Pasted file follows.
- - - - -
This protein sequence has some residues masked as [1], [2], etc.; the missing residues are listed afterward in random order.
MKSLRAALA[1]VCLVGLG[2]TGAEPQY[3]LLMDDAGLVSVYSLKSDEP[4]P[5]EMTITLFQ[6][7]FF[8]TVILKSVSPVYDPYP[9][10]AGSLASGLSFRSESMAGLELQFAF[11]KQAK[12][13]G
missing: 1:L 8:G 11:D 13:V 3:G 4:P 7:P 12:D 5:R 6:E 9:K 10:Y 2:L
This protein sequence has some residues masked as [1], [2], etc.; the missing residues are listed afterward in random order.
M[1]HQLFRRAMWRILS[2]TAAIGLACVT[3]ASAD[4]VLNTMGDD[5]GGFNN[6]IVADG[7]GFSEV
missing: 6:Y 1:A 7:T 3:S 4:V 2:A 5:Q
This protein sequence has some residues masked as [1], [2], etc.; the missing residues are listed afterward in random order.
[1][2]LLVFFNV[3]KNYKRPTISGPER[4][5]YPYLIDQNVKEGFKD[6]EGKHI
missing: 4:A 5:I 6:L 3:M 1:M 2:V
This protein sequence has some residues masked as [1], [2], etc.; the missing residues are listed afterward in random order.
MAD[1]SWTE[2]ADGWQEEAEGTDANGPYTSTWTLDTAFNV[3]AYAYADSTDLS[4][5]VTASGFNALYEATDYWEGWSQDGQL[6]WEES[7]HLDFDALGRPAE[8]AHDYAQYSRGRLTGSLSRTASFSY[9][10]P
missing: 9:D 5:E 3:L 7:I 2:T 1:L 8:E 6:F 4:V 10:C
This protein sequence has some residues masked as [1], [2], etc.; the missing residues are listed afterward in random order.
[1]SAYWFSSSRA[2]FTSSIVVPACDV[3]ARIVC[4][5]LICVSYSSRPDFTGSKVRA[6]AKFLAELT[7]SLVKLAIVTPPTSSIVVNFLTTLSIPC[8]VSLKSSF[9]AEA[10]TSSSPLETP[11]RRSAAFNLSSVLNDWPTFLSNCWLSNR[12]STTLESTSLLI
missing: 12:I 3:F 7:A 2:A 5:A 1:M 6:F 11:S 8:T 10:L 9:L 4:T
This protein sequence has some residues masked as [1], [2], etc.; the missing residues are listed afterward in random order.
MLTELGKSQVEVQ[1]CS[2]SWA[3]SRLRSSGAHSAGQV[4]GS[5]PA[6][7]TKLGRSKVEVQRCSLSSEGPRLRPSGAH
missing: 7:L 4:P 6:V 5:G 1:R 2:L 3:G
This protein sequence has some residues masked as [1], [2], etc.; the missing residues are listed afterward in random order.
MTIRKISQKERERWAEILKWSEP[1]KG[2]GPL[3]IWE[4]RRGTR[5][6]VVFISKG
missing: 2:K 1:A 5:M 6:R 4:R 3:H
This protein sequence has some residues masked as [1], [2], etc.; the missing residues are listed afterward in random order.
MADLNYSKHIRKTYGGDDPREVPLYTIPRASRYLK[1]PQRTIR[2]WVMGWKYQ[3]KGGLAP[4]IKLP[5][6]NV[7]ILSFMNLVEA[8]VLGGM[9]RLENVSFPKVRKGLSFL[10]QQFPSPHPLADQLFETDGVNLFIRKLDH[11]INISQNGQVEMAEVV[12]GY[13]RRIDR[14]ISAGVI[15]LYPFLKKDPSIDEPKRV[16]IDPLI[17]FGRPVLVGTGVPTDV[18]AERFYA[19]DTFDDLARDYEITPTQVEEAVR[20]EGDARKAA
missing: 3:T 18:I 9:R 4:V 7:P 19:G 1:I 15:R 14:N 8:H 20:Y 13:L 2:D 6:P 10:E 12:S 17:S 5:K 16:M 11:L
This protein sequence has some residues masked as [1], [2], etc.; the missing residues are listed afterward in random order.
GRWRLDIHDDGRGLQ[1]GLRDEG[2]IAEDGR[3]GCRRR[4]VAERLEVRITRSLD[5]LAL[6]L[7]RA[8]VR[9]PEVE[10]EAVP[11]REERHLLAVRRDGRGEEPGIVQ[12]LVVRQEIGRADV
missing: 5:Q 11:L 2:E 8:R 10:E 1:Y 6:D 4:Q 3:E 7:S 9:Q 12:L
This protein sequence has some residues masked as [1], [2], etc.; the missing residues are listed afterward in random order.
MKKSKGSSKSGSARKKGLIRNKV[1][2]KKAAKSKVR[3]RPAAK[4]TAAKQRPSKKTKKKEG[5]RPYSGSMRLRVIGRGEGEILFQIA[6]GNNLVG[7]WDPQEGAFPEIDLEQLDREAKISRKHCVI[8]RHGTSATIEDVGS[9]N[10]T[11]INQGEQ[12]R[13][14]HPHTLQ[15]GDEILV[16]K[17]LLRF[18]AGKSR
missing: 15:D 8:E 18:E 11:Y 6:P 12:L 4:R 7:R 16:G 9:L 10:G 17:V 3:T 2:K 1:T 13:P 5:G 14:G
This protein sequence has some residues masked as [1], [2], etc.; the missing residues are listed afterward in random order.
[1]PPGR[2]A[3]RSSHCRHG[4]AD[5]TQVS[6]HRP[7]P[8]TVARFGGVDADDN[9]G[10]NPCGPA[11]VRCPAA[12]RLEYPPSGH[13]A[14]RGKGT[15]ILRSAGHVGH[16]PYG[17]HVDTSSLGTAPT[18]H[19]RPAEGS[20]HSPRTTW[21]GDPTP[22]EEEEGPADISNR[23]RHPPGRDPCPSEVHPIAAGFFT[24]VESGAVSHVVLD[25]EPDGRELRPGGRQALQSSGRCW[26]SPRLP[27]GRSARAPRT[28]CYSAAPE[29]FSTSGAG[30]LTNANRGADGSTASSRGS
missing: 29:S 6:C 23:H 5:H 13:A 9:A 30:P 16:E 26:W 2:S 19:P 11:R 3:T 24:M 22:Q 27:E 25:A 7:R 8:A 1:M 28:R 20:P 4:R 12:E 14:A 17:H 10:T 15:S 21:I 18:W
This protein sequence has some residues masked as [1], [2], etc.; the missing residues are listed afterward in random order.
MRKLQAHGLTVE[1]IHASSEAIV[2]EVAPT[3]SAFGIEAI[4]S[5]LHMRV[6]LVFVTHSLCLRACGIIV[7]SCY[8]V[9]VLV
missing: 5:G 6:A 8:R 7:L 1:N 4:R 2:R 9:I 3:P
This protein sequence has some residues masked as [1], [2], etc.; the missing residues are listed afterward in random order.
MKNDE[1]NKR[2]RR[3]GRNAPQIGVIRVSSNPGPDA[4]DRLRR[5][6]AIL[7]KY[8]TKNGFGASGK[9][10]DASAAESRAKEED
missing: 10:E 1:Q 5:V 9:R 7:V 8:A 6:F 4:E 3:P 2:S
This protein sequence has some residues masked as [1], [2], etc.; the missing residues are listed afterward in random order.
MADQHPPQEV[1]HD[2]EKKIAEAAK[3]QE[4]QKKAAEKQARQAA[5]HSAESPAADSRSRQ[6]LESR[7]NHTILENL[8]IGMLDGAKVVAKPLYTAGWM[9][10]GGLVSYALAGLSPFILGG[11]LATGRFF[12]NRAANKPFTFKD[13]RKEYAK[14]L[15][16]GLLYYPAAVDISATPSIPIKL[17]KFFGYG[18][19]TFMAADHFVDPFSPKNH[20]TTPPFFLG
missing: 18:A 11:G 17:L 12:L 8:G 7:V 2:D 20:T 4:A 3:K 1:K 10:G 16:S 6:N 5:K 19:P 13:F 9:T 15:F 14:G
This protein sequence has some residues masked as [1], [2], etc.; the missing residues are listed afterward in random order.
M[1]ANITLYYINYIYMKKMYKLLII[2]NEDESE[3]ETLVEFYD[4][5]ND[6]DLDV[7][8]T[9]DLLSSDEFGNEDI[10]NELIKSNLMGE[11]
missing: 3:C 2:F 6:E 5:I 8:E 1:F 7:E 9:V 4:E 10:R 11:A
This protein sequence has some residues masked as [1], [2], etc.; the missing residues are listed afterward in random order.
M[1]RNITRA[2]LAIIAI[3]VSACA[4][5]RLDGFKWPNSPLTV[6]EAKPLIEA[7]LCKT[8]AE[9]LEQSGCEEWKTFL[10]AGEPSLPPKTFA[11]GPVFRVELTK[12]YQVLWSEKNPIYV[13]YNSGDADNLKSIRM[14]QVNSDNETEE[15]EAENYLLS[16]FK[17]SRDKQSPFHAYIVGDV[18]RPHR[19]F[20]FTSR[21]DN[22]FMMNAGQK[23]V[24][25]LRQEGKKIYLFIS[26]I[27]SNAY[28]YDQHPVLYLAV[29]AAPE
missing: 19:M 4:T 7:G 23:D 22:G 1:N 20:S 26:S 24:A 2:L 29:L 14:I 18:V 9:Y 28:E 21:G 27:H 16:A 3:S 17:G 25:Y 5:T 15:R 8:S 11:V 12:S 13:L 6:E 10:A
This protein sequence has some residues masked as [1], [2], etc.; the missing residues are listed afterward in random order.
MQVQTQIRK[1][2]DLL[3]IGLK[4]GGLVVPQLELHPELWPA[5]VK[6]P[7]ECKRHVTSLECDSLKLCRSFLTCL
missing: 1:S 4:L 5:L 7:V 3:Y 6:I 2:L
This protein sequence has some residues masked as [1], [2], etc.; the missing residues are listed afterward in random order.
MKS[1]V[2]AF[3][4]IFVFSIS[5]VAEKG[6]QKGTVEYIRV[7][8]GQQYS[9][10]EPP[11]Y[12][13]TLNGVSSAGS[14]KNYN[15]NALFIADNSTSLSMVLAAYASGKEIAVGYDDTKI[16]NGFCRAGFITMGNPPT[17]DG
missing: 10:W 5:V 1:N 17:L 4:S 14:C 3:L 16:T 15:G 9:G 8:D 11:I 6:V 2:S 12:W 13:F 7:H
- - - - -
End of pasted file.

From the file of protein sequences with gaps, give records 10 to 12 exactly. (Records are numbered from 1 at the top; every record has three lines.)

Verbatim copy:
This protein sequence has some residues masked as [1], [2], etc.; the missing residues are listed afterward in random order.
MKKSKGSSKSGSARKKGLIRNKV[1][2]KKAAKSKVR[3]RPAAK[4]TAAKQRPSKKTKKKEG[5]RPYSGSMRLRVIGRGEGEILFQIA[6]GNNLVG[7]WDPQEGAFPEIDLEQLDREAKISRKHCVI[8]RHGTSATIEDVGS[9]N[10]T[11]INQGEQ[12]R[13][14]HPHTLQ[15]GDEILV[16]K[17]LLRF[18]AGKSR
missing: 15:D 8:E 18:E 11:Y 6:P 12:L 4:R 7:R 16:G 9:L 10:G 17:V 3:T 2:K 1:T 13:P 5:G 14:G
This protein sequence has some residues masked as [1], [2], etc.; the missing residues are listed afterward in random order.
[1]PPGR[2]A[3]RSSHCRHG[4]AD[5]TQVS[6]HRP[7]P[8]TVARFGGVDADDN[9]G[10]NPCGPA[11]VRCPAA[12]RLEYPPSGH[13]A[14]RGKGT[15]ILRSAGHVGH[16]PYG[17]HVDTSSLGTAPT[18]H[19]RPAEGS[20]HSPRTTW[21]GDPTP[22]EEEEGPADISNR[23]RHPPGRDPCPSEVHPIAAGFFT[24]VESGAVSHVVLD[25]EPDGRELRPGGRQALQSSGRCW[26]SPRLP[27]GRSARAPRT[28]CYSAAPE[29]FSTSGAG[30]LTNANRGADGSTASSRGS
missing: 29:S 6:C 23:H 5:H 13:A 9:A 30:P 16:E 26:W 2:S 19:P 11:R 3:T 24:M 22:Q 27:E 25:A 7:R 8:A 1:M 28:R 20:P 4:R 12:E 14:A 17:H 10:T 15:S 21:I 18:W
This protein sequence has some residues masked as [1], [2], etc.; the missing residues are listed afterward in random order.
MRKLQAHGLTVE[1]IHASSEAIV[2]EVAPT[3]SAFGIEAI[4]S[5]LHMRV[6]LVFVTHSLCLRACGIIV[7]SCY[8]V[9]VLV
missing: 5:G 6:A 8:R 7:L 1:N 4:R 2:R 9:I 3:P